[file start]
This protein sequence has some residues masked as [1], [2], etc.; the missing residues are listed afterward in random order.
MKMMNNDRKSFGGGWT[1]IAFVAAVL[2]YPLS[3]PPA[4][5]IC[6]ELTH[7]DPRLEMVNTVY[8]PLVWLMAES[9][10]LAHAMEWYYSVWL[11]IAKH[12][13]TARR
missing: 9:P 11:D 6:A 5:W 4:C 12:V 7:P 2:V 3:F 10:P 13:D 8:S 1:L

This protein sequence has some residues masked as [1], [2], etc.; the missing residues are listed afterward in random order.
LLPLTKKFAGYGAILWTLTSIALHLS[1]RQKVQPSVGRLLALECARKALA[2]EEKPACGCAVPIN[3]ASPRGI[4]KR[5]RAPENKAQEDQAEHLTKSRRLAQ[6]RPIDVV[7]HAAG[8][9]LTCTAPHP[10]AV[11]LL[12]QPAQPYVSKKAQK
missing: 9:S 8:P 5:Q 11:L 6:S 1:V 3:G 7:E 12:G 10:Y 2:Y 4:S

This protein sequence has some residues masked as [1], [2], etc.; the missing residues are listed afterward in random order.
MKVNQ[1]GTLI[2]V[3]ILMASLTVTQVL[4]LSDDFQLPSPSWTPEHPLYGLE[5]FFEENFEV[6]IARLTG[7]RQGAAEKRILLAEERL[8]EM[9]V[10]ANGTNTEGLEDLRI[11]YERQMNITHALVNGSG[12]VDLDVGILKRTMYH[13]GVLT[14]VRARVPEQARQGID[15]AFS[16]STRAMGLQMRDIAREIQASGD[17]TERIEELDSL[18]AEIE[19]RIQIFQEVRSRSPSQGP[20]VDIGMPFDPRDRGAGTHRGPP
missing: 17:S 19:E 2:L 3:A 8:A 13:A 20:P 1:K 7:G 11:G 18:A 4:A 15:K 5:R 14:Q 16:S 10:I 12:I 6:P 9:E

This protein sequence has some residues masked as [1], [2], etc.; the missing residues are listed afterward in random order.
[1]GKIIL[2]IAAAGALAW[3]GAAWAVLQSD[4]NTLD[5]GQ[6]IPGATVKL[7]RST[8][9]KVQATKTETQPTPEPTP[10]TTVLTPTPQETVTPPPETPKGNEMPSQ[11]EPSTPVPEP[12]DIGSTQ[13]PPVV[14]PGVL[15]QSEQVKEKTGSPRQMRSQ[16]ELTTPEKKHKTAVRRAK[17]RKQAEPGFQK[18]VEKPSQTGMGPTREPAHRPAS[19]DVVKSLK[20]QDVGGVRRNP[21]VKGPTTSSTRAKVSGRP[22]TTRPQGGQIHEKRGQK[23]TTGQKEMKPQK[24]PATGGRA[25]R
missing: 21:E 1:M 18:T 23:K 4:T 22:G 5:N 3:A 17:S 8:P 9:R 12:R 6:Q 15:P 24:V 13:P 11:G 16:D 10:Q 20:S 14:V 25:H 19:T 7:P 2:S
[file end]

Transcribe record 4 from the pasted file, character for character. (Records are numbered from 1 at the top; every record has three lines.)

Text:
This protein sequence has some residues masked as [1], [2], etc.; the missing residues are listed afterward in random order.
[1]GKIIL[2]IAAAGALAW[3]GAAWAVLQSD[4]NTLD[5]GQ[6]IPGATVKL[7]RST[8][9]KVQATKTETQPTPEPTP[10]TTVLTPTPQETVTPPPETPKGNEMPSQ[11]EPSTPVPEP[12]DIGSTQ[13]PPVV[14]PGVL[15]QSEQVKEKTGSPRQMRSQ[16]ELTTPEKKHKTAVRRAK[17]RKQAEPGFQK[18]VEKPSQTGMGPTREPAHRPAS[19]DVVKSLK[20]QDVGGVRRNP[21]VKGPTTSSTRAKVSGRP[22]TTRPQGGQIHEKRGQK[23]TTGQKEMKPQK[24]PATGGRA[25]R
missing: 21:E 1:M 18:T 23:K 4:T 22:G 5:N 3:A 17:S 8:P 9:R 12:R 6:Q 15:P 24:V 13:P 11:G 16:D 10:Q 20:S 14:V 25:H 19:T 7:P 2:S